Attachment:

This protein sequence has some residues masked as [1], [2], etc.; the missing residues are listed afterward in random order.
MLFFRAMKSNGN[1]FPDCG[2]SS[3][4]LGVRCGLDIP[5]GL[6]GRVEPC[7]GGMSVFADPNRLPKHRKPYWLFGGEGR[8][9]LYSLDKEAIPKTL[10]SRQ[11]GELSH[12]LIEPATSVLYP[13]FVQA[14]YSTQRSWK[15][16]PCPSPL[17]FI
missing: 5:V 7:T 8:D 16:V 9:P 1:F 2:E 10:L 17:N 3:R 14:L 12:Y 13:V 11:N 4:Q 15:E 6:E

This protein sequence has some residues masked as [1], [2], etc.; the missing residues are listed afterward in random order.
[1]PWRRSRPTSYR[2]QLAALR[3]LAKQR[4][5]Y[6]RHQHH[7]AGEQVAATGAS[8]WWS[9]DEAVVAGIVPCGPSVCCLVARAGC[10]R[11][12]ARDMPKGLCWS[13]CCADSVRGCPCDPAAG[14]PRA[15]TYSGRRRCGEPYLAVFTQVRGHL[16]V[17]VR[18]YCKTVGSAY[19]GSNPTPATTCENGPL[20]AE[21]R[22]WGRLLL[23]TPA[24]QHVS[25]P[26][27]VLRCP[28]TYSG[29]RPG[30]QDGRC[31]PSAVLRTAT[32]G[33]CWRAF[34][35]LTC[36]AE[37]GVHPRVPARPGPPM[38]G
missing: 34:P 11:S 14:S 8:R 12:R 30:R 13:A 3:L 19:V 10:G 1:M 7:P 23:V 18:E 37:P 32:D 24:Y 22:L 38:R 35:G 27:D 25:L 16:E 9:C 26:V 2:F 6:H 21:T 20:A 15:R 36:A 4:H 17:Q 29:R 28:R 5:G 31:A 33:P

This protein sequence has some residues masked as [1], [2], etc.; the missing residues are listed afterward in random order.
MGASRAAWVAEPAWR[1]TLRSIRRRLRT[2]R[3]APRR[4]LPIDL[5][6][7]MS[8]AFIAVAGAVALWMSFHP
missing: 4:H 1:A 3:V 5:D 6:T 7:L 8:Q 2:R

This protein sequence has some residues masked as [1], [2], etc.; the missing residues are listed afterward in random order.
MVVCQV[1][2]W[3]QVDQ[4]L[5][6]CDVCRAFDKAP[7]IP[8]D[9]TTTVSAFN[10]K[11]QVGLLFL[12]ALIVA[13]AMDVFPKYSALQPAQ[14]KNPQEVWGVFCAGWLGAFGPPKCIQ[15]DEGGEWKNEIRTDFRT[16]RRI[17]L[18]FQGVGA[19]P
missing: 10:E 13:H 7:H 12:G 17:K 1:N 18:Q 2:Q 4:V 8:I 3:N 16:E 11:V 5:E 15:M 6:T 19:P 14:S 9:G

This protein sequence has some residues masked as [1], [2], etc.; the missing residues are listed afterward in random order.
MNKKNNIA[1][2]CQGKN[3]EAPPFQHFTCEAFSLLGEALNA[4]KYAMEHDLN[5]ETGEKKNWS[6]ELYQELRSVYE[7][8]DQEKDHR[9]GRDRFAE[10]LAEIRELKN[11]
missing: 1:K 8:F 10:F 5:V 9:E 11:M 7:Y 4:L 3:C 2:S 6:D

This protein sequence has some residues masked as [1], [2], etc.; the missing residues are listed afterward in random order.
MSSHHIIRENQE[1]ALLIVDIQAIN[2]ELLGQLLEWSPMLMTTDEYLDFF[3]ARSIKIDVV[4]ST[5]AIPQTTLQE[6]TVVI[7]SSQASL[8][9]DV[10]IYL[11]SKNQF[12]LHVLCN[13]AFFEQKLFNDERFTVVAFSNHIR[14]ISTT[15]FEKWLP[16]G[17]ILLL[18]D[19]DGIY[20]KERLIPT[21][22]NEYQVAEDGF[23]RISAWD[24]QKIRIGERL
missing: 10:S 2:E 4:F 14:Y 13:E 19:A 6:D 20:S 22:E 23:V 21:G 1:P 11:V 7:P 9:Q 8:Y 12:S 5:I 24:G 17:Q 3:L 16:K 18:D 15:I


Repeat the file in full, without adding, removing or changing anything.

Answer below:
This protein sequence has some residues masked as [1], [2], etc.; the missing residues are listed afterward in random order.
MLFFRAMKSNGN[1]FPDCG[2]SS[3][4]LGVRCGLDIP[5]GL[6]GRVEPC[7]GGMSVFADPNRLPKHRKPYWLFGGEGR[8][9]LYSLDKEAIPKTL[10]SRQ[11]GELSH[12]LIEPATSVLYP[13]FVQA[14]YSTQRSWK[15][16]PCPSPL[17]FI
missing: 5:V 7:T 8:D 16:V 9:P 1:F 2:E 10:L 17:N 3:R 14:L 12:Y 13:V 11:N 4:Q 15:E 6:E

This protein sequence has some residues masked as [1], [2], etc.; the missing residues are listed afterward in random order.
[1]PWRRSRPTSYR[2]QLAALR[3]LAKQR[4][5]Y[6]RHQHH[7]AGEQVAATGAS[8]WWS[9]DEAVVAGIVPCGPSVCCLVARAGC[10]R[11][12]ARDMPKGLCWS[13]CCADSVRGCPCDPAAG[14]PRA[15]TYSGRRRCGEPYLAVFTQVRGHL[16]V[17]VR[18]YCKTVGSAY[19]GSNPTPATTCENGPL[20]AE[21]R[22]WGRLLL[23]TPA[24]QHVS[25]P[26][27]VLRCP[28]TYSG[29]RPG[30]QDGRC[31]PSAVLRTAT[32]G[33]CWRAF[34][35]LTC[36]AE[37]GVHPRVPARPGPPM[38]G
missing: 34:P 11:S 14:S 8:R 12:R 30:R 13:A 3:L 19:V 10:G 1:M 7:P 23:V 18:E 37:P 32:D 24:Y 22:L 38:R 35:G 27:D 25:L 16:E 9:C 26:V 2:F 6:H 21:T 20:A 15:R 36:A 4:H 17:Q 29:R 28:R 5:G 31:A 33:P

This protein sequence has some residues masked as [1], [2], etc.; the missing residues are listed afterward in random order.
MGASRAAWVAEPAWR[1]TLRSIRRRLRT[2]R[3]APRR[4]LPIDL[5][6][7]MS[8]AFIAVAGAVALWMSFHP
missing: 4:H 1:A 3:V 5:D 6:T 7:L 8:Q 2:R

This protein sequence has some residues masked as [1], [2], etc.; the missing residues are listed afterward in random order.
MVVCQV[1][2]W[3]QVDQ[4]L[5][6]CDVCRAFDKAP[7]IP[8]D[9]TTTVSAFN[10]K[11]QVGLLFL[12]ALIVA[13]AMDVFPKYSALQPAQ[14]KNPQEVWGVFCAGWLGAFGPPKCIQ[15]DEGGEWKNEIRTDFRT[16]RRI[17]L[18]FQGVGA[19]P
missing: 10:E 13:H 7:H 12:G 17:K 1:N 18:Q 2:Q 4:V 8:I 3:N 16:E 11:V 5:E 15:M 6:T 19:P 14:S 9:G

This protein sequence has some residues masked as [1], [2], etc.; the missing residues are listed afterward in random order.
MNKKNNIA[1][2]CQGKN[3]EAPPFQHFTCEAFSLLGEALNA[4]KYAMEHDLN[5]ETGEKKNWS[6]ELYQELRSVYE[7][8]DQEKDHR[9]GRDRFAE[10]LAEIRELKN[11]
missing: 1:K 8:F 10:F 5:V 9:E 11:M 7:Y 4:L 3:C 2:S 6:D

This protein sequence has some residues masked as [1], [2], etc.; the missing residues are listed afterward in random order.
MSSHHIIRENQE[1]ALLIVDIQAIN[2]ELLGQLLEWSPMLMTTDEYLDFF[3]ARSIKIDVV[4]ST[5]AIPQTTLQE[6]TVVI[7]SSQASL[8][9]DV[10]IYL[11]SKNQF[12]LHVLCN[13]AFFEQKLFNDERFTVVAFSNHIR[14]ISTT[15]FEKWLP[16]G[17]ILLL[18]D[19]DGIY[20]KERLIPT[21][22]NEYQVAEDGF[23]RISAWD[24]QKIRIGERL
missing: 10:S 2:E 4:F 14:Y 13:E 19:A 6:D 20:S 22:E 23:V 21:G 1:P 11:V 7:P 9:Q 8:Y 12:S 5:I 24:G 17:Q 3:L 16:K 18:D 15:I